chantilly way paddock

The equine life reaches a crescendo here in West London – we already passed Kempton Park race ground on the previous stage of the walk, and crossed the Thames at Hampton Ferry to Hurst Park, now a suburb but until the 1960s the home of Hurst Park race track (Racecourse of the past – BBC archive), which drew tens of thousands of spectators on a bank holiday. Now we begin this walk at Sandown Park race course and continue south to Epsom Downs, domicile of the Derby.

10Sandown Park Racecourse. Photograph (taken from a train) 2006 by Jacqueline Banerjee. [image may be used without prior permission for any scholarly or educational purpose, as long as you (1) credit the photographer and (2) link your document to http://www.victorianweb.org/art/parks/10.html.

Here’s my one, taken from the station platform at Esher:

sandown park esher

The Sandown course is a right-handed oval, a mile and five furlongs around … read more at https://www.freeracingtips.co.uk/sandown/

We walked from Sandown Park across Littleworth Common, now a pleasant woodland, up Telegraph Hill with Semaphore House at the top, which was one of the semaphore stations used by the Admiralty in the 19th century to get messages from Whitehall to Portsmouth (http://www.org2b.com/claygate/index.php?title=Telegraph_Hill). Jon Taylor walked the whole semaphore line in 2011 and wrote about his journey in www.JonT.org.uk/log/semaphore.htm.

 

Plenty horses:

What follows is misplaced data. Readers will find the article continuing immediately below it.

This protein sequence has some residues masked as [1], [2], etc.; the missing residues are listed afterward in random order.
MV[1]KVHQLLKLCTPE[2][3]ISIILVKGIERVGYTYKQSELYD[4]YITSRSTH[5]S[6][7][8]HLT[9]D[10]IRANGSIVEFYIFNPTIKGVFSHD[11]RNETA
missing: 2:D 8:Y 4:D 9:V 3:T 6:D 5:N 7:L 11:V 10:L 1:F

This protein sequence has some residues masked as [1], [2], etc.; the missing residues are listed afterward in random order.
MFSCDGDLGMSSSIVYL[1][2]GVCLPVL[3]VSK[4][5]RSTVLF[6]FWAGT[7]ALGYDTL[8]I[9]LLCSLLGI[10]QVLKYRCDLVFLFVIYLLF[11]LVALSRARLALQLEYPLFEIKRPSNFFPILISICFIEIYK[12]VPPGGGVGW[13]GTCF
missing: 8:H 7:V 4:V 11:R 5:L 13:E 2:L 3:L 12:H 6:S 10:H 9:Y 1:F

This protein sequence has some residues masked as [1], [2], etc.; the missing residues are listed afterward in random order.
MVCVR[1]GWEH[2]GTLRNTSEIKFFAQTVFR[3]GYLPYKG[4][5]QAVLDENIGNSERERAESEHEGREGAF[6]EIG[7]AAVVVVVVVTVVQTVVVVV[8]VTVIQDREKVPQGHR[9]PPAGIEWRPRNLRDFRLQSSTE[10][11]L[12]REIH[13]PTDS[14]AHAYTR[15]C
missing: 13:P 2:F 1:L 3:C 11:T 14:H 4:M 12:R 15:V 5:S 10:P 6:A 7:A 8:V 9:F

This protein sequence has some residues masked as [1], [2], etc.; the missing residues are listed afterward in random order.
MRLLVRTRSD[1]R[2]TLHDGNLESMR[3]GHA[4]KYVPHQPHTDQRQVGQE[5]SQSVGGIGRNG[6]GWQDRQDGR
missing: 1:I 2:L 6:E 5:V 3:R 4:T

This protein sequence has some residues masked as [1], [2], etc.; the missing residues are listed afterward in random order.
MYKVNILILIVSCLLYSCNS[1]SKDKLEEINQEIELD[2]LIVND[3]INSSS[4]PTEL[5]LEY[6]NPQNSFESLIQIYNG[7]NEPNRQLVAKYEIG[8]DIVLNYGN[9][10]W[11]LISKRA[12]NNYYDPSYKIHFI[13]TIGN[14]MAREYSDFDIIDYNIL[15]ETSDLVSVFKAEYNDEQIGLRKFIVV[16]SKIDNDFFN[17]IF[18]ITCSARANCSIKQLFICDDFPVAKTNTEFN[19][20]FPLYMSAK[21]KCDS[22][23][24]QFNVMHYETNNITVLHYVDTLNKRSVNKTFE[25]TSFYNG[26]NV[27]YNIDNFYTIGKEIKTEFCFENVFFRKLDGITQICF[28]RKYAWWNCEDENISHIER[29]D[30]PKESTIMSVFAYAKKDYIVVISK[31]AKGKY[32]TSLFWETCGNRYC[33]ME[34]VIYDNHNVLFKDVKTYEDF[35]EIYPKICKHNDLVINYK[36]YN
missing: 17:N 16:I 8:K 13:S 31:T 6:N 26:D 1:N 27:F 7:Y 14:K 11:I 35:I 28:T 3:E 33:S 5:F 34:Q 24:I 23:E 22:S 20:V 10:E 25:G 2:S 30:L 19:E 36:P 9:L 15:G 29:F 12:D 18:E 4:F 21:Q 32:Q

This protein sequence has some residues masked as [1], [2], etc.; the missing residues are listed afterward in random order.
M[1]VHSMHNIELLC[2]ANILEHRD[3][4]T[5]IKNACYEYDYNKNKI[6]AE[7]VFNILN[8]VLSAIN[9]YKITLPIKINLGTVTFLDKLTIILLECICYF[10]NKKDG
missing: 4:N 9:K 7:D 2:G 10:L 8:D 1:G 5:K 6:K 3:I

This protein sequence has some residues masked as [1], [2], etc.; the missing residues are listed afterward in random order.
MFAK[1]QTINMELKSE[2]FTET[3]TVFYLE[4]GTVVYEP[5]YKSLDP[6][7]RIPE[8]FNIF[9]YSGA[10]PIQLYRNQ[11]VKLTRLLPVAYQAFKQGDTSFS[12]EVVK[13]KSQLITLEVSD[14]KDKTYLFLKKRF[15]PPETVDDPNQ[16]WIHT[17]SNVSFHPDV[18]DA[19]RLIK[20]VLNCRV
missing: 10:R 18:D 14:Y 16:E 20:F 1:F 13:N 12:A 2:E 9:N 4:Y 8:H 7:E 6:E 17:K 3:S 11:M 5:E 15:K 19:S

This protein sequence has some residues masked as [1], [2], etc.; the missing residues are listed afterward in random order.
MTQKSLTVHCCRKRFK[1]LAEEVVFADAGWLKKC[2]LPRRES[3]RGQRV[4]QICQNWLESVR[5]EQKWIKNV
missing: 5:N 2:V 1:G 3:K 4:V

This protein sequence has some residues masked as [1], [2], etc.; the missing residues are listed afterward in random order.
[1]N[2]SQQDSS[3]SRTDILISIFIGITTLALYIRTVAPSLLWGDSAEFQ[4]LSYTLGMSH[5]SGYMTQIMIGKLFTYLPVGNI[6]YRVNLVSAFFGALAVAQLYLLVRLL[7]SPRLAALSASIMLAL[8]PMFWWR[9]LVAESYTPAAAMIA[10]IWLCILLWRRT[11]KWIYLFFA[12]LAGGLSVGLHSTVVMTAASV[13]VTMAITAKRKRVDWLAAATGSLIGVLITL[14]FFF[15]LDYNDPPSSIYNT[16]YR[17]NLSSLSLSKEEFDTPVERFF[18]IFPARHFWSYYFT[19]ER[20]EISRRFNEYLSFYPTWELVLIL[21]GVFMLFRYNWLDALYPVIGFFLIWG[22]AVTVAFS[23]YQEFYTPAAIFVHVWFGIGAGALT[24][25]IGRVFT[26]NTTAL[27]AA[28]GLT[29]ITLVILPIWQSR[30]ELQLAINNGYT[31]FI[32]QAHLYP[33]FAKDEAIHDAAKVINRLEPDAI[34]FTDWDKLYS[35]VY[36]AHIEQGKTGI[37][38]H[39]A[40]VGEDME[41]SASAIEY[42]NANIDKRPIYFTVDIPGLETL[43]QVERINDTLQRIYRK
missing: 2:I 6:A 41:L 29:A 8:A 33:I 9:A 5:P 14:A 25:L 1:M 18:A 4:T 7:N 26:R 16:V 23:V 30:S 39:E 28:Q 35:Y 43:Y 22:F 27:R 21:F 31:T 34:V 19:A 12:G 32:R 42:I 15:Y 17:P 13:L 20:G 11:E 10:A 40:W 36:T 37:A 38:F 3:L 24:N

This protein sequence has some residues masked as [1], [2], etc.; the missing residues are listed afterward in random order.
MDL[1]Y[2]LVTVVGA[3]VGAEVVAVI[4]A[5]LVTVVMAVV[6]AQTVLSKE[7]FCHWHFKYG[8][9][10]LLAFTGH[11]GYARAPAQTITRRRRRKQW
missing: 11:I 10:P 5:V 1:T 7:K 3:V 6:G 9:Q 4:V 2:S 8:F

pink food tub

pink food munch

claygate pony trek approaches.jpg

claygate pony trek

horses on horton lane

horses on horton lane (1)

Maybe you’d like to buy a horse yourself?

more on horton lane (1)

We crossed the A3 into Chessington and on to Horton Country Park. Many horses all around, and also other animals at the Hobbledown Farm Adventure Park.

pig hobbledown farmHow does he get into his hammock? (Sara’s joke)

Bit of a dull march into Epsom, but after a refreshment there, the walk along Chalk Lane to Epsom Downs was a revelation.

epsom clock tower (1)Epsom town centre clock tower

The land opened out onto a wide sweeping space, with long views of London spires, and a changing sky.

epsom two horses

statue of generousStatue of Generous, a popular Epsom Derby champion see him win the 1991 RACE

Epsom Racecourse is situated on the chalk ridges known as the North Downs, which cross the county of Surrey in southern England. The Epsom Derby course is a mile, four furlongs, and 10 yards in extent, and curved like a horseshoe.

Rosie said there are 22 yards in a chain; 10 chains in a furlong; 8 furlongs in a mile.